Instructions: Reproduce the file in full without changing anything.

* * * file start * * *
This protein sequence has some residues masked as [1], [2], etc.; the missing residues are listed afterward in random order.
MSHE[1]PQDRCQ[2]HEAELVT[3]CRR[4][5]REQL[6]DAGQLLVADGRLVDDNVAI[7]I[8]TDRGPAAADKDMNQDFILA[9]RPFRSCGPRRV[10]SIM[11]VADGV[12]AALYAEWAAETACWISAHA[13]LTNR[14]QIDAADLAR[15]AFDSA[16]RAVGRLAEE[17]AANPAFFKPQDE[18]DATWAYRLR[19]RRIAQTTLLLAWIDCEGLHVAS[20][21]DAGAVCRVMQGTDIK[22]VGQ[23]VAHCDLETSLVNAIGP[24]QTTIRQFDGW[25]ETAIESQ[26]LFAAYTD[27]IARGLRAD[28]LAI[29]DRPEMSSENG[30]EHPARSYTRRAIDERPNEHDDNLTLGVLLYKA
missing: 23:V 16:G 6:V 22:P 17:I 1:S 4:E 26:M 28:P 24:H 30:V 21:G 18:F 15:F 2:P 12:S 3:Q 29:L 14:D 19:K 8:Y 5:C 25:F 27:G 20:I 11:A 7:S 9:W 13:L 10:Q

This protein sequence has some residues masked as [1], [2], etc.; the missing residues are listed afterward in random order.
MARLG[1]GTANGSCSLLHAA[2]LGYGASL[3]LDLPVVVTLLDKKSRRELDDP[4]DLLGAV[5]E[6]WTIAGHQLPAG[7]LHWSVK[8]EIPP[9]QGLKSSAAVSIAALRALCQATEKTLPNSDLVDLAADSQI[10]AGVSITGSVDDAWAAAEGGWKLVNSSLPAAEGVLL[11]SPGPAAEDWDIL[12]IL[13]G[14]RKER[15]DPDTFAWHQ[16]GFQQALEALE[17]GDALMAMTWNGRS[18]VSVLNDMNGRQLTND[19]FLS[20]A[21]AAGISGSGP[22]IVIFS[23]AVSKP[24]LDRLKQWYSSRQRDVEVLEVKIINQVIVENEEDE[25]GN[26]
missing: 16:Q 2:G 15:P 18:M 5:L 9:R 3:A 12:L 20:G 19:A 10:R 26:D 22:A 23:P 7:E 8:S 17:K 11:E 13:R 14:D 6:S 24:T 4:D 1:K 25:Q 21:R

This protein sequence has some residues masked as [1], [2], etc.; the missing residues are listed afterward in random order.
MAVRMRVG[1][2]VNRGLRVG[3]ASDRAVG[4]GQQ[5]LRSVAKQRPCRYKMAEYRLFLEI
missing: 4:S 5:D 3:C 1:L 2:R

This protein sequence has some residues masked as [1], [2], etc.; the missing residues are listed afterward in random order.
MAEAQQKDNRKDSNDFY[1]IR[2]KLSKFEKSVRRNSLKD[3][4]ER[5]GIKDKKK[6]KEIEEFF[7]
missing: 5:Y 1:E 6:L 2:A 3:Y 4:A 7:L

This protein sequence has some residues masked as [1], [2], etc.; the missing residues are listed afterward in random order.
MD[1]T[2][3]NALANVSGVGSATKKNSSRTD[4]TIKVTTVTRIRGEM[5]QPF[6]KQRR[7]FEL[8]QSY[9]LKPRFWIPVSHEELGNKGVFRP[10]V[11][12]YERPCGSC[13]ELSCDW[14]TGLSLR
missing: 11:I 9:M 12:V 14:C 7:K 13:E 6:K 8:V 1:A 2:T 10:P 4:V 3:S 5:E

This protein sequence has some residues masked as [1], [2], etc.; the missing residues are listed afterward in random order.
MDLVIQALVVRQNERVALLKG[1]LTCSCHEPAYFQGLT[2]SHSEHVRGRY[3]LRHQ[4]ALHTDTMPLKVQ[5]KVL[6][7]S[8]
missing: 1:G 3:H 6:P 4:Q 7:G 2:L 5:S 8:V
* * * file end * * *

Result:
This protein sequence has some residues masked as [1], [2], etc.; the missing residues are listed afterward in random order.
MSHE[1]PQDRCQ[2]HEAELVT[3]CRR[4][5]REQL[6]DAGQLLVADGRLVDDNVAI[7]I[8]TDRGPAAADKDMNQDFILA[9]RPFRSCGPRRV[10]SIM[11]VADGV[12]AALYAEWAAETACWISAHA[13]LTNR[14]QIDAADLAR[15]AFDSA[16]RAVGRLAEE[17]AANPAFFKPQDE[18]DATWAYRLR[19]RRIAQTTLLLAWIDCEGLHVAS[20][21]DAGAVCRVMQGTDIK[22]VGQ[23]VAHCDLETSLVNAIGP[24]QTTIRQFDGW[25]ETAIESQ[26]LFAAYTD[27]IARGLRAD[28]LAI[29]DRPEMSSENG[30]EHPARSYTRRAIDERPNEHDDNLTLGVLLYKA
missing: 23:V 16:G 6:V 22:P 17:I 1:S 4:E 26:M 28:P 24:H 30:V 21:G 18:F 15:F 2:P 12:S 3:Q 29:L 14:D 19:K 8:Y 5:C 25:F 27:G 20:I 11:A 7:S 9:W 13:L 10:Q

This protein sequence has some residues masked as [1], [2], etc.; the missing residues are listed afterward in random order.
MARLG[1]GTANGSCSLLHAA[2]LGYGASL[3]LDLPVVVTLLDKKSRRELDDP[4]DLLGAV[5]E[6]WTIAGHQLPAG[7]LHWSVK[8]EIPP[9]QGLKSSAAVSIAALRALCQATEKTLPNSDLVDLAADSQI[10]AGVSITGSVDDAWAAAEGGWKLVNSSLPAAEGVLL[11]SPGPAAEDWDIL[12]IL[13]G[14]RKER[15]DPDTFAWHQ[16]GFQQALEALE[17]GDALMAMTWNGRS[18]VSVLNDMNGRQLTND[19]FLS[20]A[21]AAGISGSGP[22]IVIFS[23]AVSKP[24]LDRLKQWYSSRQRDVEVLEVKIINQVIVENEEDE[25]GN[26]
missing: 16:Q 2:G 15:P 18:M 5:L 9:R 3:A 12:L 20:G 19:A 10:R 26:D 22:A 23:P 7:E 8:S 17:K 11:E 13:R 14:D 6:S 24:T 4:D 1:K 25:Q 21:R

This protein sequence has some residues masked as [1], [2], etc.; the missing residues are listed afterward in random order.
MAVRMRVG[1][2]VNRGLRVG[3]ASDRAVG[4]GQQ[5]LRSVAKQRPCRYKMAEYRLFLEI
missing: 4:S 5:D 3:C 1:L 2:R

This protein sequence has some residues masked as [1], [2], etc.; the missing residues are listed afterward in random order.
MAEAQQKDNRKDSNDFY[1]IR[2]KLSKFEKSVRRNSLKD[3][4]ER[5]GIKDKKK[6]KEIEEFF[7]
missing: 5:Y 1:E 6:L 2:A 3:Y 4:A 7:L

This protein sequence has some residues masked as [1], [2], etc.; the missing residues are listed afterward in random order.
MD[1]T[2][3]NALANVSGVGSATKKNSSRTD[4]TIKVTTVTRIRGEM[5]QPF[6]KQRR[7]FEL[8]QSY[9]LKPRFWIPVSHEELGNKGVFRP[10]V[11][12]YERPCGSC[13]ELSCDW[14]TGLSLR
missing: 11:I 9:M 12:V 14:C 7:K 13:E 6:K 8:V 1:A 2:T 10:P 4:V 3:S 5:E

This protein sequence has some residues masked as [1], [2], etc.; the missing residues are listed afterward in random order.
MDLVIQALVVRQNERVALLKG[1]LTCSCHEPAYFQGLT[2]SHSEHVRGRY[3]LRHQ[4]ALHTDTMPLKVQ[5]KVL[6][7]S[8]
missing: 1:G 3:H 6:P 4:Q 7:G 2:L 5:S 8:V